You are here: Home » Opinion » Breakingviews
Business Standard

Tug of war

Wei Gu 

Volatility: Tensions are simmering at the Group of 20 meeting in Seoul. Western leaders want emerging market currencies to rise, and emerging countries said foreign hot money have added to their problems. The disunity isn't just a problem for politicians. It is also causing big headaches for companies investing across borders.

Bosses of emerging market businesses have two complaints. One is that rising domestic currencies hurt profits. For those who sell in dollars or euros, domestic currency appreciation will inevitably lead to short-term pains. But over the long run, stronger currencies will help to balance trade. Emerging market CEOs may just have to get used to that.

The other complaint, about short-term currency fluctuation, looks more valid. Businesses have to pay more to hedge their foreign revenues and costs. Currency fluctuation also raises the returns companies expect when they decide to add employment, capacity or new products in other countries. For countries who depend on foreign investment for their development, anything that delays needed investment flows should be a real concern.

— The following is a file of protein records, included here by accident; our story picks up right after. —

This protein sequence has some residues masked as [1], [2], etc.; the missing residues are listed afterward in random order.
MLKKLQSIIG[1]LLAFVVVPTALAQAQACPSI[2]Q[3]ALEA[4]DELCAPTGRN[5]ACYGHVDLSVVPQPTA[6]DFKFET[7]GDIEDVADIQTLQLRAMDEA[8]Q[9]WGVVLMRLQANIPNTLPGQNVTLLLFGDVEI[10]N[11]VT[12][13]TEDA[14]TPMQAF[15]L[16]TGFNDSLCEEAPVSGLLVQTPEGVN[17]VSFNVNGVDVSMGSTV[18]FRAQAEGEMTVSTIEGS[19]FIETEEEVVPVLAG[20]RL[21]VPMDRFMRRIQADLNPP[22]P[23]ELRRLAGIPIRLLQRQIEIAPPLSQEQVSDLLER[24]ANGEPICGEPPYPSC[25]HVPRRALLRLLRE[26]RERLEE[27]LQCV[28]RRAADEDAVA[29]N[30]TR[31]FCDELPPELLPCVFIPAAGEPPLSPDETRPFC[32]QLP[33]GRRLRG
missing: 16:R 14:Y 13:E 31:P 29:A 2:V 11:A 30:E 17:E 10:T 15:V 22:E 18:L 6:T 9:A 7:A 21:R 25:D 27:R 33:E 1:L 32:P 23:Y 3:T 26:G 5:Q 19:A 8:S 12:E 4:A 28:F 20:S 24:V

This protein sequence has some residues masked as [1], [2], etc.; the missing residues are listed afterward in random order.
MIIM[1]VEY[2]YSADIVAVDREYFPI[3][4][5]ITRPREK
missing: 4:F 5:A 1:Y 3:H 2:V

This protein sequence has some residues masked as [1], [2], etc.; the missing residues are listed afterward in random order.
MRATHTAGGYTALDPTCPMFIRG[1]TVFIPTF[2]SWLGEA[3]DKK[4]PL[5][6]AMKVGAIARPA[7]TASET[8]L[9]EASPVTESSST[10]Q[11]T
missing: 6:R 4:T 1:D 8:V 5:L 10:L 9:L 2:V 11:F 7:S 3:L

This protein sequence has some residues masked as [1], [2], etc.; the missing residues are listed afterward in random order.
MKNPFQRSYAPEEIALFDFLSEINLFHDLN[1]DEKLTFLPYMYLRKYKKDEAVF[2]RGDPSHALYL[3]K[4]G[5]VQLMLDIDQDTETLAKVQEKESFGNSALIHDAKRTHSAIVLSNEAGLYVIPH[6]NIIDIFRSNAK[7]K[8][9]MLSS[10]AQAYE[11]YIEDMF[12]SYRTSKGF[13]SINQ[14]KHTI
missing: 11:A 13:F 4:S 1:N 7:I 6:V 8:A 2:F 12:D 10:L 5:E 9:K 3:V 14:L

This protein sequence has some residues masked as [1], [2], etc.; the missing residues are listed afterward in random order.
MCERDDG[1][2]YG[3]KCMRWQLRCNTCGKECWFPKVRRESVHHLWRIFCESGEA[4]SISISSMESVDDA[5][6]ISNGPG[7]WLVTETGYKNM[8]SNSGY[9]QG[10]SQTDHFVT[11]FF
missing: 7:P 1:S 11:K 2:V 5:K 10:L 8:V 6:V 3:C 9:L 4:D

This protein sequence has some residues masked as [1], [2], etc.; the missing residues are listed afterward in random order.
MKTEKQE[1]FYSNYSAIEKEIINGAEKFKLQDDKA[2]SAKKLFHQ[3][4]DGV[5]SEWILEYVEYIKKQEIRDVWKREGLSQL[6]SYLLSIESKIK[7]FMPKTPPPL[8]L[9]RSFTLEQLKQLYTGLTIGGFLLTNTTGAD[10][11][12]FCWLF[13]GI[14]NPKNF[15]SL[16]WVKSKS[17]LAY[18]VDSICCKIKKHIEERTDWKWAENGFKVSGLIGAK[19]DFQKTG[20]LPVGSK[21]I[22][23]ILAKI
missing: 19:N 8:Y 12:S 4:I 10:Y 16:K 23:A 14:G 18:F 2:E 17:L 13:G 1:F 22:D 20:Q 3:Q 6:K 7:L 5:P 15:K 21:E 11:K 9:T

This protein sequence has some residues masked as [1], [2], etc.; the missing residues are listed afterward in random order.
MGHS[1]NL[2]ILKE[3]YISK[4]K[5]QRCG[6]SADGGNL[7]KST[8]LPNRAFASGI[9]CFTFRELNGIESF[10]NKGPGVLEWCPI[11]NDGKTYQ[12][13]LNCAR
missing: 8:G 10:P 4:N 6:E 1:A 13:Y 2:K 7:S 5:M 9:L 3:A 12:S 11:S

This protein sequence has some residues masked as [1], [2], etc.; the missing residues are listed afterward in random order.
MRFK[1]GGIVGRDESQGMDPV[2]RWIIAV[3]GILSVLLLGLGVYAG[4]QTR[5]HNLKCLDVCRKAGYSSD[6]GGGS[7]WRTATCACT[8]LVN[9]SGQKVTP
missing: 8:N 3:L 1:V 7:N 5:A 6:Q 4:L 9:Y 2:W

Expected volatility on foreign exchange markets has fallen about 35 per cent from late 2008 levels, but remains elevated. The implied volatility of one-year options on yen, sterling and rupee has doubled from the level seen in mid-2007. Korean won option volatility almost tripled during the same period, according to Thomson Reuters data. Talk of currency wars and worries over US quantitative easing are the likely culprits.

Of course, not everyone fears volatility. Banks who sell currency hedges may welcome it. And even governments may appreciate some froth. China, for example, is keen for investors to feel like yuan appreciation isn't a one-way bet, and can go down as well as up. But G20 leaders may be prone to forgetting that wobbly currencies can be as much of a problem as undervalued ones. That makes compromise all the more important.

Dear Reader,

Business Standard has always strived hard to provide up-to-date information and commentary on developments that are of interest to you and have wider political and economic implications for the country and the world. Your encouragement and constant feedback on how to improve our offering have only made our resolve and commitment to these ideals stronger. Even during these difficult times arising out of Covid-19, we continue to remain committed to keeping you informed and updated with credible news, authoritative views and incisive commentary on topical issues of relevance.
We, however, have a request.

As we battle the economic impact of the pandemic, we need your support even more, so that we can continue to offer you more quality content. Our subscription model has seen an encouraging response from many of you, who have subscribed to our online content. More subscription to our online content can only help us achieve the goals of offering you even better and more relevant content. We believe in free, fair and credible journalism. Your support through more subscriptions can help us practise the journalism to which we are committed.

Support quality journalism and subscribe to Business Standard.

Digital Editor

First Published: Fri, November 12 2010. 00:07 IST